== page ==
Acne occurs when hormone fluctuations cause oil glands to produce excess amounts of sebum. A pimple results when this oil becomes trapped beneath the skin’s surface. Although acne can arise anywhere on the body, it commonly develops on the face and chin. Acne, especially when it appears on the face, can be frustrating and difficult to hide. Fortunately, it can be effectively remedied.
Wash the chin and jaw area twice a day with a mild facial cleanser to remove dirt and oil. Take your time and be sure to remove all makeup.
Avoid cosmetics, hair products and makeup that are greasy or oil-based. Be sure they are labeled, “noncomedogenic,” “nonacnegenic” or “oil-free.”
Cleanse the face and hair after exercising or being exposed to hot weather. Sweat can clog the pores and lead to further acne on the jawline and chin.
Avoid placing your chin in your hands or resting objects like telephone receivers against your jawline.
Reduce pimple swelling and encourage skin sloughing by applying an over-the-counter acne medication. Products with benzoyl peroxide or salicylic acid can be effective.
The Mayo Clinic suggests throwing away old cosmetics that can harbor bacteria. In addition, cleanse makeup brushes in warm soapy water.
Avoid facial masks, scrubs and astringents. Harsh scrubbing can further aggravate the skin, making acne worse.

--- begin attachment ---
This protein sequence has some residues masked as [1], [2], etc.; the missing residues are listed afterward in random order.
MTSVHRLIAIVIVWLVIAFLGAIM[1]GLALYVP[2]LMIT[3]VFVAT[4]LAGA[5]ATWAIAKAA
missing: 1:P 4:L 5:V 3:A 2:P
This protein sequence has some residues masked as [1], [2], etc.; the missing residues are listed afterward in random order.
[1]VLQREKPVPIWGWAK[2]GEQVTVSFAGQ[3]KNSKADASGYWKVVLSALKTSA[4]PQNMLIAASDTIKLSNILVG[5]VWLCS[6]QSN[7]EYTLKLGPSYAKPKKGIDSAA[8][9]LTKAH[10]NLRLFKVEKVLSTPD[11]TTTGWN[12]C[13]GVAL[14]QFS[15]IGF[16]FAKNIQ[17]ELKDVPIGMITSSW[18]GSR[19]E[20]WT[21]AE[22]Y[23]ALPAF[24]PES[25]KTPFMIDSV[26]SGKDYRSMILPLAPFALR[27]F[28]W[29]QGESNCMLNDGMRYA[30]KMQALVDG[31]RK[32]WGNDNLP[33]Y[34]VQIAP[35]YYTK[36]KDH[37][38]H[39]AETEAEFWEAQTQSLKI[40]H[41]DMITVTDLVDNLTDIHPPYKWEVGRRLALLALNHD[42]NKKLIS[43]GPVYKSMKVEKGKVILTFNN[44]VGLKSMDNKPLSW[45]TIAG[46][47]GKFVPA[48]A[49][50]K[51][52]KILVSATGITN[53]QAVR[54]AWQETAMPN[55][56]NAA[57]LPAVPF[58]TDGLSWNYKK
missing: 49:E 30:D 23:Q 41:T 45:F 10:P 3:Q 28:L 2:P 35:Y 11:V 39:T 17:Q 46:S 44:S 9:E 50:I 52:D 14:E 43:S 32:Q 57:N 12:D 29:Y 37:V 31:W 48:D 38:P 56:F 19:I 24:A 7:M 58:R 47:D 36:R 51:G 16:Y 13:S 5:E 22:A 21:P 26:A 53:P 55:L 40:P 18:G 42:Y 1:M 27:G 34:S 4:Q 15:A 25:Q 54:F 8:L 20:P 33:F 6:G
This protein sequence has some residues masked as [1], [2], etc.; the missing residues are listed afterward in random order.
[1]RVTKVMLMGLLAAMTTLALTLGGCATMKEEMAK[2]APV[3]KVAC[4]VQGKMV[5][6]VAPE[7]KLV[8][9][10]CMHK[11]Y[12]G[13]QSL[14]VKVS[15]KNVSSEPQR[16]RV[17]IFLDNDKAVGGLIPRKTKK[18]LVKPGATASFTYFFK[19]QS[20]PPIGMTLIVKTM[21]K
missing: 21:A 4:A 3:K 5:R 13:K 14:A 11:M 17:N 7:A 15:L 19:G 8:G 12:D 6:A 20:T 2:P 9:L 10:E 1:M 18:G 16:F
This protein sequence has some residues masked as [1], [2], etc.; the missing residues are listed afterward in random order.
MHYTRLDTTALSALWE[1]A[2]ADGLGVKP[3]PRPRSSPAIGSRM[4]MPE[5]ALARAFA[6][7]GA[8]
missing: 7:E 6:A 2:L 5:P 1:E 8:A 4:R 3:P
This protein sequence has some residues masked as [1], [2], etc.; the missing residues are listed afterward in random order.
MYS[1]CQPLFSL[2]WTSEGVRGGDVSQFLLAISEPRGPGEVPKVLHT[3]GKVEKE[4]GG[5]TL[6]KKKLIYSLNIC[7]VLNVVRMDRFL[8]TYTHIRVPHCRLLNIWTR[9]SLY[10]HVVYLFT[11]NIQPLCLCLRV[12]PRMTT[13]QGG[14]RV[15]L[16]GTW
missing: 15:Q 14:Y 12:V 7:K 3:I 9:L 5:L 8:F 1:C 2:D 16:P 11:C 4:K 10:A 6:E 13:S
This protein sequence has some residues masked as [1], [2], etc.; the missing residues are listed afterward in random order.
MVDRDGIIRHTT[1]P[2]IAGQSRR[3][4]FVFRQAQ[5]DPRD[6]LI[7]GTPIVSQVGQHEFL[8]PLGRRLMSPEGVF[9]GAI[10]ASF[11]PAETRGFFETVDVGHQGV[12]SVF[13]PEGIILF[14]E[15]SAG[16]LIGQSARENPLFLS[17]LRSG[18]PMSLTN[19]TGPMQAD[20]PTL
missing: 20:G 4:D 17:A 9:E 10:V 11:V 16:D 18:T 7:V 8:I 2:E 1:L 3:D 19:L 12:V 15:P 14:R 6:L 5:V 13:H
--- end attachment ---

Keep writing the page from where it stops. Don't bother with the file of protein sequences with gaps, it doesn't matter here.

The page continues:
Although acne is not caused by them, the American Academy of Dermatology explains that certain foods can aggravate acne symptoms. Eat greasy foods with care. They can leave oil on the skin’s surface, especially if they come into contact with the chin.
Refrain from touching, squeezing or picking your blemishes. Attempting to open them can result in infection, inflammation and scarring. In addition, the oil from your hands can further clog pores, contributing to new acne formations.
Contrary to belief, sunbathing does not help clear acne. Although a tan may lessen the appearance of pimples, it won’t cure them. In fact, the KidsHealth website warns that too much sun can result in burns and increase the chances of contracting skin cancer later in life.